The jury returned a verdict against Cohen, awarding Morley $265,940 for RICO violations, and $514,122.98 for common law fraud, breach of contract, conversion, and breach of fiduciary duty. The trial judge ruled these damages duplicative and entered judgment of $265,940 trebled on the RICO count only. He also denied Cohen's motion for judgment notwithstanding the verdict. In December 1988 the judge granted Morley's motion for attorneys' fees and ordered Cohen to pay $258,162. Cohen appealed.
Sufficiency of the Evidence on the RICO Claim
Despite Cohen's contentions to the contrary, we find the evidence sufficient to support the judgment on the RICO count. To establish a civil RICO case, the plaintiff must prove "(1) conduct (2) of an enterprise (3) through a pattern (4) of racketeering activity." Sedima, S.P.R.L. v. Imrex Co., 473 U.S. 479, 496, 87 L. Ed. 2d 346, 105 S. Ct. 3275 (1985) (footnote omitted). Racketeering activity includes the predicate acts of mail and wire fraud, the offenses at issue in the present case. See 18 U.S.C. §§ 1961(1), 1341, 1343. To succeed in an action, the plaintiff must prove that he was "injured in his business or property." Id. at § 1964(c). Cohen argues that Morley failed to prove three of these requirements: predicate acts, pattern, and consequent economic injury. We address his contentions relating to each.
The offenses of mail and wire fraud require use of the mails or wires coupled with an intent to defraud. See 18 U.S.C. §§ 1341, 1343. Cohen argues that both elements are absent from the proof Morley presented to the jury.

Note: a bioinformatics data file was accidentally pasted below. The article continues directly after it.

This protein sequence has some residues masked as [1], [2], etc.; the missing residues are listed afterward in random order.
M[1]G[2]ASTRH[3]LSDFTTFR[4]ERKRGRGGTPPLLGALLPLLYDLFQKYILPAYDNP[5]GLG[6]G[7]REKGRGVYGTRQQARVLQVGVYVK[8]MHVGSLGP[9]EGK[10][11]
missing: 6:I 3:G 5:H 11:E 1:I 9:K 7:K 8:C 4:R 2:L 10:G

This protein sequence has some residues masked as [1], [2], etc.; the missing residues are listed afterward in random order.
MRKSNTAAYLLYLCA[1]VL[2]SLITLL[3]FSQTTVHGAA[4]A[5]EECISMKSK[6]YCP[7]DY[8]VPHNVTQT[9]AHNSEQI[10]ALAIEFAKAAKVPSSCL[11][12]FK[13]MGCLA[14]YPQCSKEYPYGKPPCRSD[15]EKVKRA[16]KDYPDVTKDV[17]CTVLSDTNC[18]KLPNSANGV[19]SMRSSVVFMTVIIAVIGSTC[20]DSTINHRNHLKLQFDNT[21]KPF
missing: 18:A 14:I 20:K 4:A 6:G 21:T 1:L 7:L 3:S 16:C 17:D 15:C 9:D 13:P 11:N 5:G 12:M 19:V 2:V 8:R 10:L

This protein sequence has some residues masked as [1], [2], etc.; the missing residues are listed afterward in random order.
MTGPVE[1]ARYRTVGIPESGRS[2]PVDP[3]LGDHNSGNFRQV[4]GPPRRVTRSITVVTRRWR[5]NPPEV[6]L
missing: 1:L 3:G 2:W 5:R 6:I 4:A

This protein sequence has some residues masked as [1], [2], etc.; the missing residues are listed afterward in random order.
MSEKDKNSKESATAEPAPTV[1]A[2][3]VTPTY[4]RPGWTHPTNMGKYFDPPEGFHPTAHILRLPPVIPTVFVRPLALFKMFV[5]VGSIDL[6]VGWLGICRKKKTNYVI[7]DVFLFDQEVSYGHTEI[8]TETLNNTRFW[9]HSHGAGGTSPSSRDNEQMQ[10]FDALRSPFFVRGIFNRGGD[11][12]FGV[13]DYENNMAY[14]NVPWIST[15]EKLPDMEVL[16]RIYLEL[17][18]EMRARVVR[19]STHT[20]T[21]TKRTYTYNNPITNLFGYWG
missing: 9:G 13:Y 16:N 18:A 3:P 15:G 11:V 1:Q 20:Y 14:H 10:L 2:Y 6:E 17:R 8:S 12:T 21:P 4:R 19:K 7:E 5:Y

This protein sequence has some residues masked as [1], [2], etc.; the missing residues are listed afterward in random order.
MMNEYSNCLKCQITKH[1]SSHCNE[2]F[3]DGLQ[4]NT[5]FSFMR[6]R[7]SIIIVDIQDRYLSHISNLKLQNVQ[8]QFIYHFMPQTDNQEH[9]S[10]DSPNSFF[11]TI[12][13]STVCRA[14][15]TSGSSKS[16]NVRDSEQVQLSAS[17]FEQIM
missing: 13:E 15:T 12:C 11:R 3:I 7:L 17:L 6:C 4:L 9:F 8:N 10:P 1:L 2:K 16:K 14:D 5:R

He stresses that the mail and wire communications between Cohen and Morley took place after Morley's investments in Cohen's coal projects. This argument, however, can give him no comfort. It is settled that the statutes encompass use of the mails or wires after the initial financial transaction when such use is "designed to lull the victims into a false sense of security, postpone their ultimate complaint to the authorities, and therefore make the apprehension of the defendants less likely than if no mailings had taken place." United States v. Maze, 414 U.S. 395, 403, 38 L. Ed. 2d 603, 94 S. Ct. 645 (1974). The key is whether the communication occurred "for the purpose of executing the scheme." Kann v. United States, 323 U.S. 88, 94, 89 L. Ed. 88, 65 S. Ct. 148 (1944). Compare United States v. Lane, 474 U.S. 438, 451-53 & n. 16, 88 L. Ed. 2d 814, 106 S. Ct. 725 (1986); United States v. Sampson, 371 U.S. 75, 9 L. Ed. 2d 136, 83 S. Ct. 173 (1962); ...